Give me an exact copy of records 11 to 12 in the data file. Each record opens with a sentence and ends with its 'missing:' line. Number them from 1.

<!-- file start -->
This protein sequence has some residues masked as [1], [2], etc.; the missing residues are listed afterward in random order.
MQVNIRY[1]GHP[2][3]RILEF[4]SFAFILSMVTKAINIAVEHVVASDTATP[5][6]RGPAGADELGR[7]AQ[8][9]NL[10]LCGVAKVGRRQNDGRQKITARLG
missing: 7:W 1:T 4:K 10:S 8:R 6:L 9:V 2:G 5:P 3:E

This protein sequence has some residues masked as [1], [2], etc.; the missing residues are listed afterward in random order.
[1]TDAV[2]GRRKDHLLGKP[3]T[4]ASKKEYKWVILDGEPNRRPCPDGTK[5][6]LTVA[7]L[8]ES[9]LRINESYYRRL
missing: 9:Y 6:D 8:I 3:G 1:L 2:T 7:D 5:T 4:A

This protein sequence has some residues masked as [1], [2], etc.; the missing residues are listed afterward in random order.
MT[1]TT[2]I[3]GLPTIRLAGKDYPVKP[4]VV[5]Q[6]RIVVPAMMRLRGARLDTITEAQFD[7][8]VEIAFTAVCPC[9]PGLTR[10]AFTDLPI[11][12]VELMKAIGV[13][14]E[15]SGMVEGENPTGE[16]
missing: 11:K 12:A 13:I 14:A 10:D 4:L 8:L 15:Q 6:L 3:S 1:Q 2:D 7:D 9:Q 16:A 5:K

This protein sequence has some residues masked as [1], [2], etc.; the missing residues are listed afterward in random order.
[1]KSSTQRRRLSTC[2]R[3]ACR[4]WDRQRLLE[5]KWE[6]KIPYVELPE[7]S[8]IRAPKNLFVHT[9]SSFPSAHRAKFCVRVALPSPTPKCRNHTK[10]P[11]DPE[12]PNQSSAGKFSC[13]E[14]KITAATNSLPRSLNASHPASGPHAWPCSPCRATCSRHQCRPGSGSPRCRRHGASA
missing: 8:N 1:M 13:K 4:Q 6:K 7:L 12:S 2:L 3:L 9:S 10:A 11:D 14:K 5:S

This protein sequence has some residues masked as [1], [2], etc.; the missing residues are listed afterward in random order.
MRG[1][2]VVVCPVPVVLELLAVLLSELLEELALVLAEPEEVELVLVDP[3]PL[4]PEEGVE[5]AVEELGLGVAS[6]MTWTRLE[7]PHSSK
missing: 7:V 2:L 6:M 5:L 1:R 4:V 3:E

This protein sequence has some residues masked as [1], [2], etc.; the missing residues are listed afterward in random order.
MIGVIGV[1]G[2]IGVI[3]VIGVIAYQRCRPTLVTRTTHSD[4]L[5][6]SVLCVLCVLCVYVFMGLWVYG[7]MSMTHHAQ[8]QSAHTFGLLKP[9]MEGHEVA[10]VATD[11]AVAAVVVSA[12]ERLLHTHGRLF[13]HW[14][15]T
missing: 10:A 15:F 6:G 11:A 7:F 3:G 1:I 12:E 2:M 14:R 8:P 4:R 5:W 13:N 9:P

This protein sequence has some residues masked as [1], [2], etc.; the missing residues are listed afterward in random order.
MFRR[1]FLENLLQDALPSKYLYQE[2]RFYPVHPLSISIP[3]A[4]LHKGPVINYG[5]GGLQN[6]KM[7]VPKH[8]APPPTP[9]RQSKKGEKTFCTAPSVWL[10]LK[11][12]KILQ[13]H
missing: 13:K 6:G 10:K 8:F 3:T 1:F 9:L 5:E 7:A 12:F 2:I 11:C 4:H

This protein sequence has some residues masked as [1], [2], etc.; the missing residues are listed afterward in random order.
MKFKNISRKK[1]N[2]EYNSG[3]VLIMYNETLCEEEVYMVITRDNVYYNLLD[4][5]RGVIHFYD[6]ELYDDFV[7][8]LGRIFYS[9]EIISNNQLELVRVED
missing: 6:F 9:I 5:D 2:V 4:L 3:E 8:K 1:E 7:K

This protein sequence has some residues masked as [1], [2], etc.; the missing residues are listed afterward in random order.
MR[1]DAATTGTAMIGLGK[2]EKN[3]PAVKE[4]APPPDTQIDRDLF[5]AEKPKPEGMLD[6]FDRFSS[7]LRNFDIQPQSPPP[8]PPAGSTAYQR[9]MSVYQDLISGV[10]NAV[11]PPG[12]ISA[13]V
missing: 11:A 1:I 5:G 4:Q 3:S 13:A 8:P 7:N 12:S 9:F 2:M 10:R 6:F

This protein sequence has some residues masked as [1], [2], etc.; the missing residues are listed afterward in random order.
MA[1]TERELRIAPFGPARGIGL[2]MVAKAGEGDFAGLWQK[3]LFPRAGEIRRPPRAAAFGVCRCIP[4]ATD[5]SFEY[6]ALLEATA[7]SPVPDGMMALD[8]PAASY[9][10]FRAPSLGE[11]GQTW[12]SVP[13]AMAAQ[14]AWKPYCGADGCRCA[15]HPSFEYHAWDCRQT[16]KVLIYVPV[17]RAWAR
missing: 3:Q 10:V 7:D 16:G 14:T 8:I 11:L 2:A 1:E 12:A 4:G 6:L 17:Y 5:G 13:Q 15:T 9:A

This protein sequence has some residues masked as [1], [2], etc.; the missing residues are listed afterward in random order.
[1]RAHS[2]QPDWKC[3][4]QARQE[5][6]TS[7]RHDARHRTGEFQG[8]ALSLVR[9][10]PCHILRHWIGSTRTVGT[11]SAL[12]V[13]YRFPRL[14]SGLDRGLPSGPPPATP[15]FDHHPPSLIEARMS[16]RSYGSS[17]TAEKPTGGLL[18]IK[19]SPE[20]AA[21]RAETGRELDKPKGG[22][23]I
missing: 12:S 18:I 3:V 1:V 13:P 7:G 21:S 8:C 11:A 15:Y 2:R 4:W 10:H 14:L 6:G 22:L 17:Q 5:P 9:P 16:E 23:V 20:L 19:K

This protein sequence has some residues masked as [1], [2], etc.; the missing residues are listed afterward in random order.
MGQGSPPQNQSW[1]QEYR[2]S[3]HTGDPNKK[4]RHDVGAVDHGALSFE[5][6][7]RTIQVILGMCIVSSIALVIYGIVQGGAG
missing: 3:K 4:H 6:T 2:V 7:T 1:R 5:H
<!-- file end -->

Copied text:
This protein sequence has some residues masked as [1], [2], etc.; the missing residues are listed afterward in random order.
[1]RAHS[2]QPDWKC[3][4]QARQE[5][6]TS[7]RHDARHRTGEFQG[8]ALSLVR[9][10]PCHILRHWIGSTRTVGT[11]SAL[12]V[13]YRFPRL[14]SGLDRGLPSGPPPATP[15]FDHHPPSLIEARMS[16]RSYGSS[17]TAEKPTGGLL[18]IK[19]SPE[20]AA[21]RAETGRELDKPKGG[22][23]I
missing: 12:S 18:I 3:V 1:V 13:P 7:G 21:S 8:C 11:A 15:Y 2:R 4:W 10:H 14:L 6:G 22:L 17:Q 5:P 9:P 16:E 23:V 20:L 19:K

This protein sequence has some residues masked as [1], [2], etc.; the missing residues are listed afterward in random order.
MGQGSPPQNQSW[1]QEYR[2]S[3]HTGDPNKK[4]RHDVGAVDHGALSFE[5][6][7]RTIQVILGMCIVSSIALVIYGIVQGGAG
missing: 3:K 4:H 6:T 2:V 7:T 1:R 5:H